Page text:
Johann Blumhardt is best known for his contribution in thought towards a kingdom-now or kingdom-come theology and his motto and centralization of Christianity around the idea that "Jesus is Victor." This phrase (aside from its Latin origin, Christus Victor) originated from the exorcism of Gottliebin Dittus that took place in Möttlingen in 1842. He wrote a book concerning the two-year long possession of the girl and published it in the year 1850.Blumhardt's Battle According to the writing the possessor was a widow who had killed two children and buried them in a field as well as a number of demons and the possesseds name was given as "G.".
It is said that the demonic manifestation ended one night with the demon shouting "Jesus is the victor". Blumhardt is remembered as something of a hero in that respect. He, on the other hand, would always point to Christ as the hero and repeat his famous quote: "That I don´t know, but this I do know; Jesus is the victor".
This event lead to a massive revival in Blumhardt's parish. It was claimed there were many healings, conversions of some of the church’s most determined opponents, and radical transformations of life and character. Marriages were said to be saved and enemies reconciled amidst an outpouring of evangelistic zeal. Blumhardt's life after the exorcism was characterized by revivals and faith healings. In 1853 he purchased a thermal spa in Bad Boll to serve as a Christian retreat, where people came to seek his renowned healing abilities. He lived and worked there until his death in 1880.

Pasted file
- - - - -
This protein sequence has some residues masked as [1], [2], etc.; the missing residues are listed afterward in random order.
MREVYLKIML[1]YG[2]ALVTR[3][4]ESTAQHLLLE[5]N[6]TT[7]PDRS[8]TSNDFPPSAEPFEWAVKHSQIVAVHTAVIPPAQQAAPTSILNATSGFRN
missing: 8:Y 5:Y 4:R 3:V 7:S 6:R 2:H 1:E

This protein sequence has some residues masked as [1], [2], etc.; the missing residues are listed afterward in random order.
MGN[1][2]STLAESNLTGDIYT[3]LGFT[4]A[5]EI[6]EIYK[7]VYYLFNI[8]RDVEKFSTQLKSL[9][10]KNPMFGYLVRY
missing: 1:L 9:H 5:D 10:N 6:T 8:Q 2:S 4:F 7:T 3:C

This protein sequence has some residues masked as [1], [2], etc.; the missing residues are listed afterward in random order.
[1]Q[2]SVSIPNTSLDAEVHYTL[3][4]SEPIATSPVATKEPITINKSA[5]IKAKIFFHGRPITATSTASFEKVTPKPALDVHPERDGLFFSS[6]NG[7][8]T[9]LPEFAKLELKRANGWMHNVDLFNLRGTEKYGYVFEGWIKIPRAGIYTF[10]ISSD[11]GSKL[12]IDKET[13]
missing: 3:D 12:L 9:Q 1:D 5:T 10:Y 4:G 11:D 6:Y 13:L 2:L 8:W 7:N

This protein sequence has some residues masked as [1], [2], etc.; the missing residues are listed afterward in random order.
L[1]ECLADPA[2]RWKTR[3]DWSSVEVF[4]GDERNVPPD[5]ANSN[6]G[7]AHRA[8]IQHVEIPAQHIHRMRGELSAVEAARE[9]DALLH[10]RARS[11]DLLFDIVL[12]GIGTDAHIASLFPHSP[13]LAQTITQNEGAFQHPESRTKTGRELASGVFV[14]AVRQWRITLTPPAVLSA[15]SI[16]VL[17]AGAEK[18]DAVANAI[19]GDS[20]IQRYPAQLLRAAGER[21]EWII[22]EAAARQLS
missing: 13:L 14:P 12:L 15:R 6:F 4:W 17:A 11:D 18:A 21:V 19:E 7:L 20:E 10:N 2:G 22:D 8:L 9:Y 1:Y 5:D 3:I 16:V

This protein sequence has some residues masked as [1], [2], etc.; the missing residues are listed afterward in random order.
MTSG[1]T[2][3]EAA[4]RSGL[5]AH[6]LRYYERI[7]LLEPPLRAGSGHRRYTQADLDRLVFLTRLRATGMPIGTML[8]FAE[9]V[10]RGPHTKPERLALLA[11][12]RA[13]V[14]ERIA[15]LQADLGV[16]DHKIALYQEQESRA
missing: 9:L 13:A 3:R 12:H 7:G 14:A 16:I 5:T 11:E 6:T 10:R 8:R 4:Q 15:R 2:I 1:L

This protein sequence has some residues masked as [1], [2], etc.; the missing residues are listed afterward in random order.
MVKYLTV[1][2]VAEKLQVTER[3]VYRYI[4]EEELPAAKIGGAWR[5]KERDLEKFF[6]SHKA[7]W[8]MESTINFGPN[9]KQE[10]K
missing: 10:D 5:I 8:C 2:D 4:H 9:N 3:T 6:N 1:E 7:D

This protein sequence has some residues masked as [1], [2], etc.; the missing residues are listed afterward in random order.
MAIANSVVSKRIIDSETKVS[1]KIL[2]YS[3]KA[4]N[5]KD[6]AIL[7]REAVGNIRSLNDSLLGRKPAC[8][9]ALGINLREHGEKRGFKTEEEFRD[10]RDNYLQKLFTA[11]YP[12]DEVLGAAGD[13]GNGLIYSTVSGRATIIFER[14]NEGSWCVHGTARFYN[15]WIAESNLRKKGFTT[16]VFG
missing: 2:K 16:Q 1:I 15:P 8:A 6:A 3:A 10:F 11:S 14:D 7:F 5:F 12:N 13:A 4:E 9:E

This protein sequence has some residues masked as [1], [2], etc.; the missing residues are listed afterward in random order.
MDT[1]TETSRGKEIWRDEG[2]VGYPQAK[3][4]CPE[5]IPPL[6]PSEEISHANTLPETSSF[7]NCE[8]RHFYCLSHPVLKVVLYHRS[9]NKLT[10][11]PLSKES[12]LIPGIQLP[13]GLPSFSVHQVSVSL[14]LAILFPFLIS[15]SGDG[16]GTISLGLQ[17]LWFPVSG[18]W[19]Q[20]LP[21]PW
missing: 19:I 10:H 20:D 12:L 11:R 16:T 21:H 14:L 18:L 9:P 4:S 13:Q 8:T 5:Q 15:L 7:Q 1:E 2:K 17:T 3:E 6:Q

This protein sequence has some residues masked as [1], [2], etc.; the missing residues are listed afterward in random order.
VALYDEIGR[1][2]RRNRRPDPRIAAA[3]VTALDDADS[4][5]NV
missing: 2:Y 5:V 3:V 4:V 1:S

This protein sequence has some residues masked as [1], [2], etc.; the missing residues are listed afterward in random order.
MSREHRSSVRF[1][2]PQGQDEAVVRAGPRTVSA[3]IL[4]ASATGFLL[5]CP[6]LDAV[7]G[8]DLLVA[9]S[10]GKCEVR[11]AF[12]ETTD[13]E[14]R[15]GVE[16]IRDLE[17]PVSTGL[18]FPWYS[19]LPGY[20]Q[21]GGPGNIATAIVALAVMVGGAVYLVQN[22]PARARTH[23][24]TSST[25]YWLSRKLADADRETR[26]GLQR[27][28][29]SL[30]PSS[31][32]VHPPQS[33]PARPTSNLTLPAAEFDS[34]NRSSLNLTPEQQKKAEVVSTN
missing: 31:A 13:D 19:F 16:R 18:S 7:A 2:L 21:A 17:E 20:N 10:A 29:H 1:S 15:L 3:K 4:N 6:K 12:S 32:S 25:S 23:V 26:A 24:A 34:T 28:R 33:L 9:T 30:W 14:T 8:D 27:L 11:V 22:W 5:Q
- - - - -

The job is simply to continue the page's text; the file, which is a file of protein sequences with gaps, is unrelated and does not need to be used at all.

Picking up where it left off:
Both Johann and his son Christoph, while unsystematic, generated enormous pastoral and theological waves. Their ideas on the perennial breaking-in of God's kingdom from the future helped transform Christian eschatology in the twentieth century. They were particularly influential on the work of Karl Barth and Eduard Thurneysen.
A biography of Johann Blumhardt by Friedrich Zuendel was published in English as Pastor Johann Christoph Blumhardt: An Account of his Life (Cascade Books/Plough Publishing House 2010). Dieter Ising's biography "Johann Christoph Blumhardt--Life and Work" (Wipf and Stock 2009) provides historical and theological background for a modern assessment of Blumhardt.